I knew this eating pattern was unhealthy but I felt like I couldn’t get out of it. It got to a point where I no longer trusted myself; the body that once triumphed on stage was now failing me. It felt like my body was hijacked by something else, and I was stuck in this vessel, just watching myself derail. Naturally, the scale started to go up and I felt like I was gaining weight all wrong. I spent so much time looking at myself in the mirror and criticizing myself. Front angle, side angle. I would hold and pinch my fat, wishing I was lean again because lean meant I embodied discipline and hard work. It meant that my behavior aligned with my goals. Back then, the goal was to get lean to win a competition. Now, the goal was to live a balanced and healthy lifestyle, but I had no clue what that meant! It isn’t so straightforward. There is no clear-cut plan for that.

People began to notice that I refused to eat and drink anything that wasn’t outside my meal plan. Comments like “Just one bite won’t hurt!” and “It’s only one shot” really bothered me, because at the time, I felt like one bite or one shot can really ruin my body. Following my meal plan gave me a false sense of security, and I didn’t know how to transition out of it post-competition. 

Christmas was my all-time favorite holiday, but that year, I dreaded it. Thinking about all the food that will be at parties gave me so much anxiety. And just my luck, that year, our annual Christmas potluck was held at my apartment. Even at my own party, I was so scared to eat the “wrong” thing. I felt overwhelmed and paralyzed, but on the outside, I pretended I was okay with not eating or drinking anything. I tied so much of my identity to being disciplined and put together that I was terrified my friends would find out the confident athlete they saw on stage just a few months ago wasn’t there anymore.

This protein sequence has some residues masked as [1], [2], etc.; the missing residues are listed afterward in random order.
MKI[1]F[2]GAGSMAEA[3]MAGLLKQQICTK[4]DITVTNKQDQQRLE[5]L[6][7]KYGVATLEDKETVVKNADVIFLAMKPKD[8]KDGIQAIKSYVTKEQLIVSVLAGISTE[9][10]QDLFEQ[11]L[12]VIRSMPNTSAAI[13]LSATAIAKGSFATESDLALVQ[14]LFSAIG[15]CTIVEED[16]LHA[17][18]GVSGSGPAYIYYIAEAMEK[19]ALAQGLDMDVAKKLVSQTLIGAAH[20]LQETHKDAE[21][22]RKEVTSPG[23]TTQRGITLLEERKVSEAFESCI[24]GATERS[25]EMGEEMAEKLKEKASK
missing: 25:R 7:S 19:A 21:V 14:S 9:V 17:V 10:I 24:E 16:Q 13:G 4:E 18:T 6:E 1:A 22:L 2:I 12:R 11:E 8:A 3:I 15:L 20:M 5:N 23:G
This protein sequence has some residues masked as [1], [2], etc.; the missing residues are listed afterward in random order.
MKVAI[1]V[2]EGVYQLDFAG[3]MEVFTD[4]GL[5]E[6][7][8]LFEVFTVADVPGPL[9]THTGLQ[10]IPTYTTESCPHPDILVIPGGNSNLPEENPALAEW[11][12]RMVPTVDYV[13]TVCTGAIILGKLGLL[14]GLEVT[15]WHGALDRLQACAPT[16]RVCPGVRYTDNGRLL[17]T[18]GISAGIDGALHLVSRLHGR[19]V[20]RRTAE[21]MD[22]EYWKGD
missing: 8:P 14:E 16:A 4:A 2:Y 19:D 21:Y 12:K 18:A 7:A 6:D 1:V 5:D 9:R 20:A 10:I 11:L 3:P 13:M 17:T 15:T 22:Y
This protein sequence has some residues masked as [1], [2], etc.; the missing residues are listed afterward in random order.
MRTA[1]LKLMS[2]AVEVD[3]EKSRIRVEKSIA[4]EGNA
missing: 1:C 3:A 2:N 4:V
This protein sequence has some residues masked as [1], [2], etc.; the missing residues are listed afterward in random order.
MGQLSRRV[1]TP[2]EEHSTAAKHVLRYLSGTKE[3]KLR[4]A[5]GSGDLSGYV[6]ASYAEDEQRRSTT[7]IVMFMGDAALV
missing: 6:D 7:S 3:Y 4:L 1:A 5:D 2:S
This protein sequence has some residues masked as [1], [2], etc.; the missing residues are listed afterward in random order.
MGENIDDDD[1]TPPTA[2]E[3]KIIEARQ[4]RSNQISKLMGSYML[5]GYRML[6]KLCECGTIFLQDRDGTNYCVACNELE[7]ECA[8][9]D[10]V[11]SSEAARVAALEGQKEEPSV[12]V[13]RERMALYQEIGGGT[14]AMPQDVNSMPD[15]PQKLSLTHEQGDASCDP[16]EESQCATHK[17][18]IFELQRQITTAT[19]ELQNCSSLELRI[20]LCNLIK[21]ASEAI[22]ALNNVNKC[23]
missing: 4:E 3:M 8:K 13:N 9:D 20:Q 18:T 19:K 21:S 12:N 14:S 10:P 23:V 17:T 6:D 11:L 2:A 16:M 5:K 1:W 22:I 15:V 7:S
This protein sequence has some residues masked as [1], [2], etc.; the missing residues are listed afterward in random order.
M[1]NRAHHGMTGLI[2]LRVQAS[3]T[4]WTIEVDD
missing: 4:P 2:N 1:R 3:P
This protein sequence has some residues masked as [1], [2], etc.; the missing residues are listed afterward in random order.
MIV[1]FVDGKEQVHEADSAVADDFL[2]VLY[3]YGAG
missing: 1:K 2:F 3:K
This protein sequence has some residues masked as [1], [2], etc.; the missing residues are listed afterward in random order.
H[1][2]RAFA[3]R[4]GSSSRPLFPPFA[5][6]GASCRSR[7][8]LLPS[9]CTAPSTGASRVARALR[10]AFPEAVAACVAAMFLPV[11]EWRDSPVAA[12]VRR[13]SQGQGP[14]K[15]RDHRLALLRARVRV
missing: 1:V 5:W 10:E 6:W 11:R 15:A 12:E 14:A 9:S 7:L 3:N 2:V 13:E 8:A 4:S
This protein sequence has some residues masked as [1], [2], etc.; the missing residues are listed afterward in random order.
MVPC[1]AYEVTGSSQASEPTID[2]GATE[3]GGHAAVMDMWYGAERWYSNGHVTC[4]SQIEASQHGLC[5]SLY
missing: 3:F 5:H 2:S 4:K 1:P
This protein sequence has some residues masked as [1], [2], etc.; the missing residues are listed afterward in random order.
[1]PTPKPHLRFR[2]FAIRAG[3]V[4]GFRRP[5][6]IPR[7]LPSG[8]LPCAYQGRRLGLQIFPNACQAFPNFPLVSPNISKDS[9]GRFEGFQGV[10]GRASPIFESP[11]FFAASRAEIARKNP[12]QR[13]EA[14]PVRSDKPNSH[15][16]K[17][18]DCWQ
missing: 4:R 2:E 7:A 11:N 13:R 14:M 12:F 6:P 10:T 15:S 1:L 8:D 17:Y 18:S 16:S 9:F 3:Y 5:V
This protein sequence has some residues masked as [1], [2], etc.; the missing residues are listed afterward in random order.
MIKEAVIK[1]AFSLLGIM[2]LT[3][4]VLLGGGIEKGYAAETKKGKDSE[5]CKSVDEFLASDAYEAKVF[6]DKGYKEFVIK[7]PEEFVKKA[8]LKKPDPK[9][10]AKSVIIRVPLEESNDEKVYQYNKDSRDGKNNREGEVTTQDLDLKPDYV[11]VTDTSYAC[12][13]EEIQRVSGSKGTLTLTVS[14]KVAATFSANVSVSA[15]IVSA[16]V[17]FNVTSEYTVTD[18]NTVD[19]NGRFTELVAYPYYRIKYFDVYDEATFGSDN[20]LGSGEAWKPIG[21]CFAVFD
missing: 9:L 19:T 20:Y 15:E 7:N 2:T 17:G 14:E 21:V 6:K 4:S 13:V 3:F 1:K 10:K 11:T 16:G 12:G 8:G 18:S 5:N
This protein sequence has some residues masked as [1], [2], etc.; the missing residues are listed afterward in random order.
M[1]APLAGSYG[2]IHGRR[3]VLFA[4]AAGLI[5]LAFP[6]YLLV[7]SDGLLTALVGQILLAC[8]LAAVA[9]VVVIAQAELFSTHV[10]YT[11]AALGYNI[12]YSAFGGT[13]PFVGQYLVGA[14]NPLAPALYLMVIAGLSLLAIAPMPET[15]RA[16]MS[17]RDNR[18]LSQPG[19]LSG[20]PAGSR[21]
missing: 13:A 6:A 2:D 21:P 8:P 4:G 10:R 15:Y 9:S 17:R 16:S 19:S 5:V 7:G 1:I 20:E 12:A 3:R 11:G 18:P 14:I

That night, I eventually caved. I started to eat, and again, I couldn’t stop. By the end of the night, I felt so uncomfortable that I went to my room to change to less fitting clothes. When I took off my shirt and saw how bloated I was, the self-loathe set in and I started to cry. Never in a million years did I think I would develop body dysmorphia. I was 10lb up my stage weight which actually put me in a healthier weight, but in my eyes, I gained too much. I hated myself for being out of control and I hated myself for having such a fucked-up relationship with food. I felt disconnected with myself and with others. I felt alone and overall a fucking mess.

My friends saw me breakdown. “I didn’t want you guys to judge me.” I admitted shamefully. But as one of my friends put it, “The people who love you will always be there for you unconditionally, and the people who do judge don’t matter.” Seeing my friends concerned was my wake up call.

After that night, I decided it was time to heal my relationship with food. The first step I took was to destigmatize foods as being either “good” or “bad.” I learned that restricting myself was just as harmful as indulging which often led me to binge. Opening myself to all foods lifted constraining thoughts. After this shift in mindset, I felt liberated and empowered to trust myself again.

Next, I adjusted my eating habits to not only be healthy but also sustainable. Fitness is a huge part of my life and to improve my performance, I need to fuel my body properly. At the same time, I love to hang out with friends over drinks, and eat with my family at the dinner table. Finding balance was a whole lot of trial and error. Eventually I learned I feel my best when I eat nutritious foods about 80% of the time. I meal prep most of my food and occasionally I use Door Dash (aka my best friend during quarantine). This may not work for everyone. It is completely subjective and depends on your own goals and lifestyle.